A curious mother and daughter tale: A review of Avni Doshi’s Booker Prize-shortlisted “Burnt Sugar” — Olukorede S. Yishau

She believes that sex smells like fish and ice cream, but her first time is for a packet of imported Big Red gum. She has it with a boy who would chew a piece and blow cinnamon breath on her face. He sixteen, she thirteen. They do it close to his flat, on the landing between floors.  

Welcome to the strange world of Tara, a mother, and Antara, her daughter who is the narrator of Avni Doshi’s Booker Prize-shortlisted novel, Burnt Sugar. Antara is an artist who makes art work from tungsten bulbs, batteries, cords, pens, stamps, coins, dead insects and moths fossilised in wax—a profession her mother never supports, just like most things she does. 

At the time of Antara’s sex with this boy with pimples on his forehead, the narrator’s relationship with her mother is already soured, and her mother is already out of her father’s house as well as the temple of a ‘deity’ who was her lover.  

Antara and her contrarian mother give us a love story, a story about betrayal between a mother and a daughter. Tara is a different kind of mother, not the type who comforts, not the type who encourages, not the type who makes things better. Tara hardly has anything good to say about Antara. The things she says about her are stuff like: “I cannot believe that any child of mine could have such bad handwriting.” She abandons her arranged marriage to join an ashram, embarks on a stint as a beggar to spite her affluent parents, and spends years with a dishevelled, homeless photographer. Antara is always in tow as her mother goes on this journey. 

At the beginning of this novel set in Pune, India, Tara has started suffering a health condition, which makes her forget things and acts funny. The doctor delivers the bad news to the daughter: “You’ll never know if the memory is real or imagined. Your mother is no longer reliable.” Her health challenge is unable to cement their relationship. Both struggle with being kind to each other. Tara forgets how to pay the electricity bill and misplaces her car in the car park below her flat, forgets the name of the road she has lived on for two decades and seeks to speak with friends who are long dead. But she never forgets to tell the stories that humiliate her daughter. 

Aside from Tara, people also paint Antara in a bad light. When she is a child, an adult tells her: “You’re nobody. Your own mother barely looks at you.” When she is grown, a friend’s husband threatens to put a cigar out on her face. Her own husband, Dilip, tells her, “You aren’t an authority.”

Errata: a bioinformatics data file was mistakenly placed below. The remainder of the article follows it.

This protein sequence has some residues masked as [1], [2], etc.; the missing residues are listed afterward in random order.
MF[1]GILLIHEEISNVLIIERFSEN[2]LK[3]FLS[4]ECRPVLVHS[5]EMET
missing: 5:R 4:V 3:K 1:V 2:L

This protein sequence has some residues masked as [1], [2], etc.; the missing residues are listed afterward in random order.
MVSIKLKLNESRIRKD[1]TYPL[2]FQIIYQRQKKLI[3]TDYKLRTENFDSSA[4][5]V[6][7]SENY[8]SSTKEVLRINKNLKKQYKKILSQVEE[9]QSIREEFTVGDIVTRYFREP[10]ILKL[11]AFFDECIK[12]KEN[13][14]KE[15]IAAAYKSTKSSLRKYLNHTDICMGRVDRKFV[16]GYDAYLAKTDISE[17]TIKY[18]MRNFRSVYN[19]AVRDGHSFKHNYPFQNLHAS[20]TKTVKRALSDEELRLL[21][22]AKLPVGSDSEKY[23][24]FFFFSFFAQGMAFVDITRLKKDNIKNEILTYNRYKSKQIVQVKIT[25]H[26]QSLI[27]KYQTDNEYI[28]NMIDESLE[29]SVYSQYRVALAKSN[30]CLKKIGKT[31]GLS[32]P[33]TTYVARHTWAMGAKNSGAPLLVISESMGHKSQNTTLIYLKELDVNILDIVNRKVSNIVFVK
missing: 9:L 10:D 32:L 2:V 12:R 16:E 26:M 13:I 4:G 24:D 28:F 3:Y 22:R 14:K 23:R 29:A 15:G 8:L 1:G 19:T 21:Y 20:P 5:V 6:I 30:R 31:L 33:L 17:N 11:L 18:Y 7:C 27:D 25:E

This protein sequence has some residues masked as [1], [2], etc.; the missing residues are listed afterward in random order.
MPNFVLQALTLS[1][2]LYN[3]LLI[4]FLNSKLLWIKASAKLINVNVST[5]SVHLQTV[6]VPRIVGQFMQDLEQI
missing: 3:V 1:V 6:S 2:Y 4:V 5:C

Tara’s misery gives Antara pleasure because of what she suffered at her hands as a child, and any pain her mother subsequently endures appears to her to be a kind of a rebalancing of the universe, where cause and effect align.  

Antara struggles to make her remember the things from the past. She brings up instances of her cruelty and watches her face curve into a frown but she can’t recall what she is talking about and her eyes are distant. Their relationship is so sour that the sympathy her mother elicits in others gives rise to something acrid in her. 

Her mother’s condition begins with wandering around the house at night leaving her maid calling Antara to say: “Your mother is looking for plastic liners.’  

When Antara’s mother’s first lover dies, it presents the two of them with another opportunity to duel. It starts when her mother says: ‘I realised that it’s no small thing to be the lover of a great man.’ Antara replies that ‘to me it looks small, cheap even, and is definitely nothing to brag about’. 

Her mother grabs her by the arms and shakes her before slapping her face and saying: ‘You’re a fat little bitch. Have some sympathy! I became a widow today!’  

Antara rushes into her mother, knocks her over on to the floor, sits on her chest, wraps her hands around her throat, squeezes until the veins appear under her eyes and looks down at her face and says: ‘Fat little bitch.’ 

With time, her mother falls in love with another man named Reza. He soon moves into their flat. One morning, Antara finds him sharing the bed with her mother. Their neighbours soon find out about her mother’s new lover and whisper about it at the club many in the town belong to. Her mother scolds her for telling her secret ‘How could you do this?’ Her lover seems less bothered. Reza, a photographer, is a crazy kind of lover, the type who will dip his hands into her mother’s breasts and squeeze them while the daughter watches.  

Her grouse about her mother even makes her refer to her in the past tense even though she is still alive. So hurt is she that she wishes India allows assisted suicide like the Netherlands.  

Aside Antara’s relationship with her mother, the novel also examines how a girl’s body changes. As Antara grows, she begins to feel someone else is living in her body, taking up temporary residence and making herself at home. She feels this stranger is opening her up from the inside, causing stretch marks and discoloured skin. She also feels bad about hair appearing in greater quantities in places where she does not want it. She is also troubled by the fact that she feels like she is eating for a multitude. She is equally at a loss as to why men look at her in ways she hadn’t noticed before. She wonders if they see the other woman living in her body, too.  

Doshi delivers a searing tale about family, about love and its obligations, about memory and its nature. This novel shows Doshi as a talented writer, an artist, master of style and a fantastic storyteller. 

—Olukorede S Yishau is the author of In the Name of Our Father and Vaults of Secrets 











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